When is Port not Port?
Wine geeks get crabby when winery marketing departments appropriate the names of historic wine regions and put them to work on the labels of wines that never earned the right to bear them.
Until quite recently, though, producers in the United States and Australia remained free to borrow for their dessert wines a geographical moniker that properly belongs to Portugal: It's still fairly easy to find yourself a bottle of strong, sweet domestic "Port."
As a general rule, a cynic would observe, the wines that misappropriate the traditional names are the least likely to resemble them; and certainly, before they entered well-deserved obsolescence, I steered well clear of California "Chablis" and "Burgundy."
Today's featured wine, however, represents an exception that proves the rule: A non-vintage California "Port" from Charbay, a Napa-based producer that specializes in distilled liquors and fortified wines, this ruby-red sweetie is an offbeat but very fine wine, made from late-harvested Cabernet Sauvignon and Petite Sirah grapes in the manner of traditional Port, and fortified with a remarkable mix of five of Charbay's own brandies: Folle Blanche Brandy, Black Muscat Grappa di Marko, Pinot Noir Marko, Gewürztraminer Marc and freshly double-distilled Cabernet Sauvignon Brandy.
While I might not exactly applaud Charbay's decision to use the name of the historic city of Oporto at the mouth of the Douro for a California wine, I can't fault the wine, one of the few New World fortified wines I've encountered that could hold its own in a blind tasting against the real stuff, and I suspect the name was chosen more with respect than marketing in mind.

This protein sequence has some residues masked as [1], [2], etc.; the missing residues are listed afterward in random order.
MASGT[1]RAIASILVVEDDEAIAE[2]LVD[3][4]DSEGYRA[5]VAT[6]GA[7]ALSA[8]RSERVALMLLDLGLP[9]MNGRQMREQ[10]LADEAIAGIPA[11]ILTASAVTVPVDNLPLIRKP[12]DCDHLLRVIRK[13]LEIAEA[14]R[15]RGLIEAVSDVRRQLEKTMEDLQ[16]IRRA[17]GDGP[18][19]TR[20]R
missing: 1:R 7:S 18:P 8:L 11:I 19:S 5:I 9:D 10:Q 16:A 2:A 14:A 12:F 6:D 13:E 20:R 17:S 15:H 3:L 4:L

Charbay, a tiny family firm run by Miles, Susan, Marko and Lara Karakasevic, also makes stunning liquors, even artisanal vodkas. I'll report on one of those in another edition some time soon. For more information about the company and its beverages, see the Website,
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Charbay California "Port" ($75/500 ml)
Very dark ruby, opaque in the glass. Rich, typical Port aromas, black raisins and plums, add light scents of walnuts. Walnut character is more evident on the palate, nicely balanced with "grippy" acidity and smooth tannins. It opens up in the glass (and in the leftover bottle) to lush complexity. A respectful imitation of true Port, very well done.
FOOD MATCH: Port and Port-style wines are really best enjoyed by themselves as an after-dinner drink, although this one went very well with traditional Port accompaniments, sharp Cheddar cheese and cracked walnuts.
VALUE: It's a fine fortified dessert wine. Bargain-seekers should note that the winery price is in the range of true Portuguese Vintage Port, but this is a fine and very serious dessert wine that arguably justifies its special-occasion price with its quality. Scarcity and demand are also considerations: Only four barrels were made.
WHEN TO DRINK: As with high-end Port from Portugal, this well-crafted and balanced wine will last, and may evolve additional complexity, over quite a few years under controlled cellar temperature.
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Friday, Dec. 15, 2006